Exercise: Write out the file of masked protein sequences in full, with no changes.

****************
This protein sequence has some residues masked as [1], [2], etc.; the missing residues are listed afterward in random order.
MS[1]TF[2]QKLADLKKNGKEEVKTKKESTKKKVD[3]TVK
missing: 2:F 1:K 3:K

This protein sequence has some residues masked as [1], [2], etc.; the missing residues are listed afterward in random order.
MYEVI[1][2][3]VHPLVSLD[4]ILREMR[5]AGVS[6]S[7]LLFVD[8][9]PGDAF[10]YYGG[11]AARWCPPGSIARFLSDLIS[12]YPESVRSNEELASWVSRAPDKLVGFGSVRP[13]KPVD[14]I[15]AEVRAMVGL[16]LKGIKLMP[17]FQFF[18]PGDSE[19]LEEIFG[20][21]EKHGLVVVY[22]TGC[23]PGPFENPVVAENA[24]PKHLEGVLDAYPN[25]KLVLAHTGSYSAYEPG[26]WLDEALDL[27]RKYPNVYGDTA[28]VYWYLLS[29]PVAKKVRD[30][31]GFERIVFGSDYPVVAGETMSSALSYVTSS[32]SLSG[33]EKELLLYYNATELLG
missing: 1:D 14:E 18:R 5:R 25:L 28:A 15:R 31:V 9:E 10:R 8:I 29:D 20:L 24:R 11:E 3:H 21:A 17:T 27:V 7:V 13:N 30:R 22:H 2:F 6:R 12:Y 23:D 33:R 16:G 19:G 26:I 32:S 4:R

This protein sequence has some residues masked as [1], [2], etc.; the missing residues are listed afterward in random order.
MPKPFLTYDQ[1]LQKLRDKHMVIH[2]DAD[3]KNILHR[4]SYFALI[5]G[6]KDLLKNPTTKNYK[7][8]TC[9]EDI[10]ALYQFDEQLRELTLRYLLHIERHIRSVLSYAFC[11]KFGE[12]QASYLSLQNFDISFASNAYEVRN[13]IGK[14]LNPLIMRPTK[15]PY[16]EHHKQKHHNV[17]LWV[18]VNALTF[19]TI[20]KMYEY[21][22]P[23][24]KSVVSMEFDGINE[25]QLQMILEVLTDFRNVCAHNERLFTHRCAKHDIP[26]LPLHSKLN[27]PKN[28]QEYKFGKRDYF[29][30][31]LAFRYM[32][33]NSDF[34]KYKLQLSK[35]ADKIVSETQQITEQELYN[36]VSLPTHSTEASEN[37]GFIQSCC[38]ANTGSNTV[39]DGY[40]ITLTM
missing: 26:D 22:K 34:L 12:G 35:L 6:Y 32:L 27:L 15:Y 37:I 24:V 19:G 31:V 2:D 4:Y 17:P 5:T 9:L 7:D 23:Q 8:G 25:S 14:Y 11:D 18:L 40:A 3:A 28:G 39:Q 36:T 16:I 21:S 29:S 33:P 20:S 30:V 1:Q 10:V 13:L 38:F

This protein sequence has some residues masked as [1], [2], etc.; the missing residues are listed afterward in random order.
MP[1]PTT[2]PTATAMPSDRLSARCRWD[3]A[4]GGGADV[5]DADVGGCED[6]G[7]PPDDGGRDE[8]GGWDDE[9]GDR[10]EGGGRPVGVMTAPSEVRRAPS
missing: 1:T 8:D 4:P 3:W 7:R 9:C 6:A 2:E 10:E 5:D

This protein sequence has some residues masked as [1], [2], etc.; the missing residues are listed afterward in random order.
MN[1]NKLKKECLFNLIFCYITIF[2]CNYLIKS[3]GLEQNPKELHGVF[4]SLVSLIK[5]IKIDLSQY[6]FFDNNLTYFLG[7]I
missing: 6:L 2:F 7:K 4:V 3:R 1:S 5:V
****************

This protein sequence has some residues masked as [1], [2], etc.; the missing residues are listed afterward in random order.
MS[1]TF[2]QKLADLKKNGKEEVKTKKESTKKKVD[3]TVK
missing: 2:F 1:K 3:K

This protein sequence has some residues masked as [1], [2], etc.; the missing residues are listed afterward in random order.
MYEVI[1][2][3]VHPLVSLD[4]ILREMR[5]AGVS[6]S[7]LLFVD[8][9]PGDAF[10]YYGG[11]AARWCPPGSIARFLSDLIS[12]YPESVRSNEELASWVSRAPDKLVGFGSVRP[13]KPVD[14]I[15]AEVRAMVGL[16]LKGIKLMP[17]FQFF[18]PGDSE[19]LEEIFG[20][21]EKHGLVVVY[22]TGC[23]PGPFENPVVAENA[24]PKHLEGVLDAYPN[25]KLVLAHTGSYSAYEPG[26]WLDEALDL[27]RKYPNVYGDTA[28]VYWYLLS[29]PVAKKVRD[30][31]GFERIVFGSDYPVVAGETMSSALSYVTSS[32]SLSG[33]EKELLLYYNATELLG
missing: 1:D 14:E 18:R 5:R 25:L 28:A 15:R 31:V 9:E 10:R 8:I 29:D 20:L 24:R 11:E 3:H 21:A 17:T 27:V 7:V 13:N 30:R 22:H 2:F 6:R 12:Y 23:D 33:R 16:G 19:G 26:I 32:S 4:R

This protein sequence has some residues masked as [1], [2], etc.; the missing residues are listed afterward in random order.
MPKPFLTYDQ[1]LQKLRDKHMVIH[2]DAD[3]KNILHR[4]SYFALI[5]G[6]KDLLKNPTTKNYK[7][8]TC[9]EDI[10]ALYQFDEQLRELTLRYLLHIERHIRSVLSYAFC[11]KFGE[12]QASYLSLQNFDISFASNAYEVRN[13]IGK[14]LNPLIMRPTK[15]PY[16]EHHKQKHHNV[17]LWV[18]VNALTF[19]TI[20]KMYEY[21][22]P[23][24]KSVVSMEFDGINE[25]QLQMILEVLTDFRNVCAHNERLFTHRCAKHDIP[26]LPLHSKLN[27]PKN[28]QEYKFGKRDYF[29][30][31]LAFRYM[32][33]NSDF[34]KYKLQLSK[35]ADKIVSETQQITEQELYN[36]VSLPTHSTEASEN[37]GFIQSCC[38]ANTGSNTV[39]DGY[40]ITLTM
missing: 26:D 22:K 34:L 12:G 35:L 6:Y 32:L 27:L 15:Y 37:I 24:V 19:G 31:V 2:D 4:Y 17:P 5:T 9:L 7:D 23:Q 8:G 25:S 14:Y 11:D 18:L 40:A 3:A 28:G 39:Q 36:T 16:I 21:S 29:S 33:P 20:S 30:V 1:Q 10:V 13:L 38:F

This protein sequence has some residues masked as [1], [2], etc.; the missing residues are listed afterward in random order.
MP[1]PTT[2]PTATAMPSDRLSARCRWD[3]A[4]GGGADV[5]DADVGGCED[6]G[7]PPDDGGRDE[8]GGWDDE[9]GDR[10]EGGGRPVGVMTAPSEVRRAPS
missing: 1:T 8:D 4:P 3:W 7:R 9:C 6:A 2:E 10:E 5:D

This protein sequence has some residues masked as [1], [2], etc.; the missing residues are listed afterward in random order.
MN[1]NKLKKECLFNLIFCYITIF[2]CNYLIKS[3]GLEQNPKELHGVF[4]SLVSLIK[5]IKIDLSQY[6]FFDNNLTYFLG[7]I
missing: 6:L 2:F 7:K 4:V 3:R 1:S 5:V